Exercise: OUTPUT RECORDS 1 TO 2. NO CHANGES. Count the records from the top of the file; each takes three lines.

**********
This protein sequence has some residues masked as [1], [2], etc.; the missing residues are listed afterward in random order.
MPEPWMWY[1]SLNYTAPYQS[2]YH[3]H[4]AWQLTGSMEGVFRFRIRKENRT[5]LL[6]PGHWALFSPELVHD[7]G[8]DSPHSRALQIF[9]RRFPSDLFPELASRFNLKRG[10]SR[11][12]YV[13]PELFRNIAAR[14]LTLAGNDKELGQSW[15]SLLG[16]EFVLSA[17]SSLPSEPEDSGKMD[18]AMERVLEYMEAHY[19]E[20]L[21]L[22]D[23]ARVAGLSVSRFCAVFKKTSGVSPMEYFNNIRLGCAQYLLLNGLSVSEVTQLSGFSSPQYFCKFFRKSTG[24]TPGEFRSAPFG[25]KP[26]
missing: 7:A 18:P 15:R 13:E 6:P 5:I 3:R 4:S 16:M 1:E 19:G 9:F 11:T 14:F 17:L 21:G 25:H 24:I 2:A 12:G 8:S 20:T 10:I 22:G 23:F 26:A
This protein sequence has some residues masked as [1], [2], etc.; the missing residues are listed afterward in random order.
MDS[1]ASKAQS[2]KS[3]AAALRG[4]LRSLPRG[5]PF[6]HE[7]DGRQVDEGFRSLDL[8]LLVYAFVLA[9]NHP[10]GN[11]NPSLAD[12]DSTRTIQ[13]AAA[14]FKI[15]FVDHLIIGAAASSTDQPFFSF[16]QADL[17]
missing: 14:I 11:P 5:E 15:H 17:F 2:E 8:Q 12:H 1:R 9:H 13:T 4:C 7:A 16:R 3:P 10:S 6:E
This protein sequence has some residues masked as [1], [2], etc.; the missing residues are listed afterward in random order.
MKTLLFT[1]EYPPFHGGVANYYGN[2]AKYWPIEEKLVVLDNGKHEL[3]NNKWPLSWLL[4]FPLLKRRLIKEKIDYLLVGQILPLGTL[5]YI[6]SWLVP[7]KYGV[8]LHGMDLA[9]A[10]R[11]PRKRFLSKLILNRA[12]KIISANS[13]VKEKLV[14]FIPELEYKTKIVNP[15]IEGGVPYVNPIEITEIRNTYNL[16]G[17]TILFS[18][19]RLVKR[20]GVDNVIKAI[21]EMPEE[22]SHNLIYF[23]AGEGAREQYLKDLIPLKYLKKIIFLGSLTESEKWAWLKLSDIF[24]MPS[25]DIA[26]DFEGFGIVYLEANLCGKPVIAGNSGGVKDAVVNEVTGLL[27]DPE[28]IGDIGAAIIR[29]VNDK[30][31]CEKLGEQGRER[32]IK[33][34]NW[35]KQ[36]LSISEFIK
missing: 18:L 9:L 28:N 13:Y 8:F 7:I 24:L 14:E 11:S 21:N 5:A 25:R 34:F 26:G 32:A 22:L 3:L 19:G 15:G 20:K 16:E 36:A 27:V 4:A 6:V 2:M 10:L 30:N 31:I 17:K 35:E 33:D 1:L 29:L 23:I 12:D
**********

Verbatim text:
This protein sequence has some residues masked as [1], [2], etc.; the missing residues are listed afterward in random order.
MPEPWMWY[1]SLNYTAPYQS[2]YH[3]H[4]AWQLTGSMEGVFRFRIRKENRT[5]LL[6]PGHWALFSPELVHD[7]G[8]DSPHSRALQIF[9]RRFPSDLFPELASRFNLKRG[10]SR[11][12]YV[13]PELFRNIAAR[14]LTLAGNDKELGQSW[15]SLLG[16]EFVLSA[17]SSLPSEPEDSGKMD[18]AMERVLEYMEAHY[19]E[20]L[21]L[22]D[23]ARVAGLSVSRFCAVFKKTSGVSPMEYFNNIRLGCAQYLLLNGLSVSEVTQLSGFSSPQYFCKFFRKSTG[24]TPGEFRSAPFG[25]KP[26]
missing: 7:A 18:P 15:R 13:E 6:P 5:I 3:R 4:S 16:M 1:E 19:G 9:F 11:T 14:F 17:L 21:G 25:H 24:I 2:A 12:G 8:S 20:T 10:I 22:G 23:F 26:A
This protein sequence has some residues masked as [1], [2], etc.; the missing residues are listed afterward in random order.
MDS[1]ASKAQS[2]KS[3]AAALRG[4]LRSLPRG[5]PF[6]HE[7]DGRQVDEGFRSLDL[8]LLVYAFVLA[9]NHP[10]GN[11]NPSLAD[12]DSTRTIQ[13]AAA[14]FKI[15]FVDHLIIGAAASSTDQPFFSF[16]QADL[17]
missing: 14:I 11:P 5:E 15:H 17:F 2:E 8:Q 12:H 1:R 9:H 13:T 4:C 7:A 16:R 3:P 10:S 6:E